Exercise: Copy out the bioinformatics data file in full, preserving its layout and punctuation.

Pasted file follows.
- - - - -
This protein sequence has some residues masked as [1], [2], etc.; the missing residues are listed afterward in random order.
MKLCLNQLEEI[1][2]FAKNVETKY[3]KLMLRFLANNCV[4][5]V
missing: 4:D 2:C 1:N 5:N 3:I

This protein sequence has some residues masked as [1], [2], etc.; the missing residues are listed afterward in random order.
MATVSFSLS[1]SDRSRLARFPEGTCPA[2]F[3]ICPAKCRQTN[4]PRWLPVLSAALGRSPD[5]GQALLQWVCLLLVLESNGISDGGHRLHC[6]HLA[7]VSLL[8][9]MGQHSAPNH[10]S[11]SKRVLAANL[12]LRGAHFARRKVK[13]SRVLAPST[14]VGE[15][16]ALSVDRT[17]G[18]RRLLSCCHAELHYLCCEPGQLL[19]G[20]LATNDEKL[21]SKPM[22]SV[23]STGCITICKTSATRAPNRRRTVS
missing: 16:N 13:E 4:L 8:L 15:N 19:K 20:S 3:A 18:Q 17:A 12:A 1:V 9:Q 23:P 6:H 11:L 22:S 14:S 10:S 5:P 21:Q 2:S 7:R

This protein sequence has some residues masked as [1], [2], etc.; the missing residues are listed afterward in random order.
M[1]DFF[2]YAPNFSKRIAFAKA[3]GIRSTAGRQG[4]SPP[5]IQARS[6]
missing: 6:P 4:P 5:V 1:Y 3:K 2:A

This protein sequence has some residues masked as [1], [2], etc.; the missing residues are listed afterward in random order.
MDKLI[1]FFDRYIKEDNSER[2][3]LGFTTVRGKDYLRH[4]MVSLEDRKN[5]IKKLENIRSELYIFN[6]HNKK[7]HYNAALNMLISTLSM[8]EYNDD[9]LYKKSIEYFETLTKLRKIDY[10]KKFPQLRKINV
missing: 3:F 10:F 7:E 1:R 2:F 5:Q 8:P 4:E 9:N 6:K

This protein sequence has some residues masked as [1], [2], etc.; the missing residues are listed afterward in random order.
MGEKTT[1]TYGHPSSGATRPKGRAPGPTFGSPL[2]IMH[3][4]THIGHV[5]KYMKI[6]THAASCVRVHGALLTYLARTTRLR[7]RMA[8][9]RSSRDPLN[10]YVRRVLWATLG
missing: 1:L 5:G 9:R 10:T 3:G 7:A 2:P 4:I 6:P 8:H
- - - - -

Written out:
This protein sequence has some residues masked as [1], [2], etc.; the missing residues are listed afterward in random order.
MKLCLNQLEEI[1][2]FAKNVETKY[3]KLMLRFLANNCV[4][5]V
missing: 4:D 2:C 1:N 5:N 3:I

This protein sequence has some residues masked as [1], [2], etc.; the missing residues are listed afterward in random order.
MATVSFSLS[1]SDRSRLARFPEGTCPA[2]F[3]ICPAKCRQTN[4]PRWLPVLSAALGRSPD[5]GQALLQWVCLLLVLESNGISDGGHRLHC[6]HLA[7]VSLL[8][9]MGQHSAPNH[10]S[11]SKRVLAANL[12]LRGAHFARRKVK[13]SRVLAPST[14]VGE[15][16]ALSVDRT[17]G[18]RRLLSCCHAELHYLCCEPGQLL[19]G[20]LATNDEKL[21]SKPM[22]SV[23]STGCITICKTSATRAPNRRRTVS
missing: 16:N 13:E 4:L 8:L 15:N 19:K 20:S 3:A 18:Q 17:A 12:A 1:V 9:Q 23:P 6:H 11:L 22:S 14:S 10:S 5:P 21:Q 2:S 7:R

This protein sequence has some residues masked as [1], [2], etc.; the missing residues are listed afterward in random order.
M[1]DFF[2]YAPNFSKRIAFAKA[3]GIRSTAGRQG[4]SPP[5]IQARS[6]
missing: 6:P 4:P 5:V 1:Y 3:K 2:A

This protein sequence has some residues masked as [1], [2], etc.; the missing residues are listed afterward in random order.
MDKLI[1]FFDRYIKEDNSER[2][3]LGFTTVRGKDYLRH[4]MVSLEDRKN[5]IKKLENIRSELYIFN[6]HNKK[7]HYNAALNMLISTLSM[8]EYNDD[9]LYKKSIEYFETLTKLRKIDY[10]KKFPQLRKINV
missing: 3:F 10:F 7:E 1:R 2:F 5:Q 8:P 4:E 9:N 6:K

This protein sequence has some residues masked as [1], [2], etc.; the missing residues are listed afterward in random order.
MGEKTT[1]TYGHPSSGATRPKGRAPGPTFGSPL[2]IMH[3][4]THIGHV[5]KYMKI[6]THAASCVRVHGALLTYLARTTRLR[7]RMA[8][9]RSSRDPLN[10]YVRRVLWATLG
missing: 1:L 5:G 9:R 10:T 3:G 7:A 2:P 4:I 6:P 8:H